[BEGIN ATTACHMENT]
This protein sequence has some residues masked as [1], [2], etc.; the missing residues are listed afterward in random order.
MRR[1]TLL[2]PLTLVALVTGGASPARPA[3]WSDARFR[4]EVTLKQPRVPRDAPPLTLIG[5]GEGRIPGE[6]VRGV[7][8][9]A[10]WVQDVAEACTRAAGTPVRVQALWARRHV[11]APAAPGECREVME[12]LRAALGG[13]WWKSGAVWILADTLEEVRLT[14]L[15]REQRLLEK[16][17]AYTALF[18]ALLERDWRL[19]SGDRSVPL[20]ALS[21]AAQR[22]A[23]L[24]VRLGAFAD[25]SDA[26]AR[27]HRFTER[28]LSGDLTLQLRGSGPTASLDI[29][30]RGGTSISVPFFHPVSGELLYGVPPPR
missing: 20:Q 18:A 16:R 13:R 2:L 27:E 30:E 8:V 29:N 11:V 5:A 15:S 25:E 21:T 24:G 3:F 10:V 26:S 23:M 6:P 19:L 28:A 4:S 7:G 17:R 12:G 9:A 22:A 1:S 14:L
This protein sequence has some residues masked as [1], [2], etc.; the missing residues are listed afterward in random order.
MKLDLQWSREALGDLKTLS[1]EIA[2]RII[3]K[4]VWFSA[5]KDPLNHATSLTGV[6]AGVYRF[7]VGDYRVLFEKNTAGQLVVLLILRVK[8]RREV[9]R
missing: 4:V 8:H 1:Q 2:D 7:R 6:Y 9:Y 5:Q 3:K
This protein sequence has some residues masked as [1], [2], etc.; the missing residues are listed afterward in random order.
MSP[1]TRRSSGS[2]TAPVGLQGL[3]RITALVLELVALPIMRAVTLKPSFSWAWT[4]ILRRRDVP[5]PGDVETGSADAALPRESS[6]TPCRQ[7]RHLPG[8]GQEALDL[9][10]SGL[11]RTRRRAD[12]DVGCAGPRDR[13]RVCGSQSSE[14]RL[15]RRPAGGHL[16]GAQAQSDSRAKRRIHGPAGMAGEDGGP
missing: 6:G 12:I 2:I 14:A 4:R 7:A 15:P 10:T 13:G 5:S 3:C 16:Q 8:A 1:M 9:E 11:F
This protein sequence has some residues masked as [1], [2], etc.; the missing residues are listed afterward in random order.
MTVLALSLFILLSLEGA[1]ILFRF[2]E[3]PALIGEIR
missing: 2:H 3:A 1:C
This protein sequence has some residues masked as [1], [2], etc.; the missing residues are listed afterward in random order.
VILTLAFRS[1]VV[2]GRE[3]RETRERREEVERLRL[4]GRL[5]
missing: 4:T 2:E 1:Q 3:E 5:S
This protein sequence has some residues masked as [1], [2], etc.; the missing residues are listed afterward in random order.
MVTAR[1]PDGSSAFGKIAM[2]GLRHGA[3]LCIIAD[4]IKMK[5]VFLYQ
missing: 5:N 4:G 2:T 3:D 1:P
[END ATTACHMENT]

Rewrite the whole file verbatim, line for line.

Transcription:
This protein sequence has some residues masked as [1], [2], etc.; the missing residues are listed afterward in random order.
MRR[1]TLL[2]PLTLVALVTGGASPARPA[3]WSDARFR[4]EVTLKQPRVPRDAPPLTLIG[5]GEGRIPGE[6]VRGV[7][8][9]A[10]WVQDVAEACTRAAGTPVRVQALWARRHV[11]APAAPGECREVME[12]LRAALGG[13]WWKSGAVWILADTLEEVRLT[14]L[15]REQRLLEK[16][17]AYTALF[18]ALLERDWRL[19]SGDRSVPL[20]ALS[21]AAQR[22]A[23]L[24]VRLGAFAD[25]SDA[26]AR[27]HRFTER[28]LSGDLTLQLRGSGPTASLDI[29][30]RGGTSISVPFFHPVSGELLYGVPPPR
missing: 20:Q 18:A 16:R 13:R 2:L 27:E 30:E 8:V 29:N 11:V 5:A 15:S 25:E 21:T 24:G 3:F 10:V 26:S 23:M 6:P 19:L 28:A 4:S 7:G 17:R 12:G 9:A 22:A 1:S 14:L
This protein sequence has some residues masked as [1], [2], etc.; the missing residues are listed afterward in random order.
MKLDLQWSREALGDLKTLS[1]EIA[2]RII[3]K[4]VWFSA[5]KDPLNHATSLTGV[6]AGVYRF[7]VGDYRVLFEKNTAGQLVVLLILRVK[8]RREV[9]R
missing: 4:V 8:H 1:Q 2:D 7:R 6:Y 9:Y 5:Q 3:K
This protein sequence has some residues masked as [1], [2], etc.; the missing residues are listed afterward in random order.
MSP[1]TRRSSGS[2]TAPVGLQGL[3]RITALVLELVALPIMRAVTLKPSFSWAWT[4]ILRRRDVP[5]PGDVETGSADAALPRESS[6]TPCRQ[7]RHLPG[8]GQEALDL[9][10]SGL[11]RTRRRAD[12]DVGCAGPRDR[13]RVCGSQSSE[14]RL[15]RRPAGGHL[16]GAQAQSDSRAKRRIHGPAGMAGEDGGP
missing: 6:G 12:I 2:I 14:A 4:R 7:A 15:P 10:T 13:G 5:S 3:C 16:Q 8:A 1:M 9:E 11:F
This protein sequence has some residues masked as [1], [2], etc.; the missing residues are listed afterward in random order.
MTVLALSLFILLSLEGA[1]ILFRF[2]E[3]PALIGEIR
missing: 2:H 3:A 1:C
This protein sequence has some residues masked as [1], [2], etc.; the missing residues are listed afterward in random order.
VILTLAFRS[1]VV[2]GRE[3]RETRERREEVERLRL[4]GRL[5]
missing: 4:T 2:E 1:Q 3:E 5:S
This protein sequence has some residues masked as [1], [2], etc.; the missing residues are listed afterward in random order.
MVTAR[1]PDGSSAFGKIAM[2]GLRHGA[3]LCIIAD[4]IKMK[5]VFLYQ
missing: 5:N 4:G 2:T 3:D 1:P